We are not created nor excused to live an individual “salvation”. There are no truly great stories written about a hero who lives only for his own individual gain. Do you really want to be cast as Gollum in your story? We find self-obsessed nihilistic stories incredibly depressing for a good reason. We may live our lives quixotically; we may end up bruised and battered and momentarily defeated, but we must not think that we are meant to stay in a corner reading good stories that help us as individuals. We are meant to Be The Story.
We are called to live socially, politically, spiritually, emotionally, physically and relation-ally, moment by moment just as we were “once upon a Time”, in The Beginning intended to live. We are meant to journey with companions together in upside down commitment to the world – the whole world – the oceans, the Syrians, the Guatemalans, the honey bees, the soybeans, the birds of the air and the puppy dogs, the people who look like us and the people who don’t, the people who talk like us and the people who don’t, the people who believe like us and the people who don’t.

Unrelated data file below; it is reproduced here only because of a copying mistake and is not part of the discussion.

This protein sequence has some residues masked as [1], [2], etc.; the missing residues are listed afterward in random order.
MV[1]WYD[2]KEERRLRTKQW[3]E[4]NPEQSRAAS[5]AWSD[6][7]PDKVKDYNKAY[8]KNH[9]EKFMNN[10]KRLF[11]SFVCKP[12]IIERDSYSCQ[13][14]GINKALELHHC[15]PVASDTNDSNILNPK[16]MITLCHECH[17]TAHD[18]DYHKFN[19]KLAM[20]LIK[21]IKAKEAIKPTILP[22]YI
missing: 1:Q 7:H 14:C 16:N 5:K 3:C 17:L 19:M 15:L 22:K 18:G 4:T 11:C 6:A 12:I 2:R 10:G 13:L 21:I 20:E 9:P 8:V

IF we choose the right way to read The Stories, and the right characters to emulate, then in God’s Point of View, we will have earned the right to enter into His Eternal Story, The Story that Will Never End. And this is the story that our characters were created to be a part of from The Beginning. Any of us who want to speak as emissaries of the Good News and who venture to speak for the Son of God must do so by servitude and love and this must be the Plot lines of our lives; because a story without action is not any kind of great story at all. To be like the radical characters of God’s Story, we must also live out these great actions without a thought for our own gain, without our own glory just like The King and Lord who wants the best for the world– in every dimension, lived His life. Jesus came to speak and live and rule for the least of the least, for the most undeserving, most home-less, poorest, most powerless. He came to live among us as That Character in our story. Christ is the God of the Epic disguised as the beggar at the door. We decide daily if we open the door to the beggar or not; we will not be told whether this time the knock at the door is just another beggar or in the Real Story is The God. This not knowing how my story ends must influence how I respond to the powers of this world and to the powerless of this world. My answer to the knock at the door must always illuminate who I really am in today’s tale, because it did Jesus.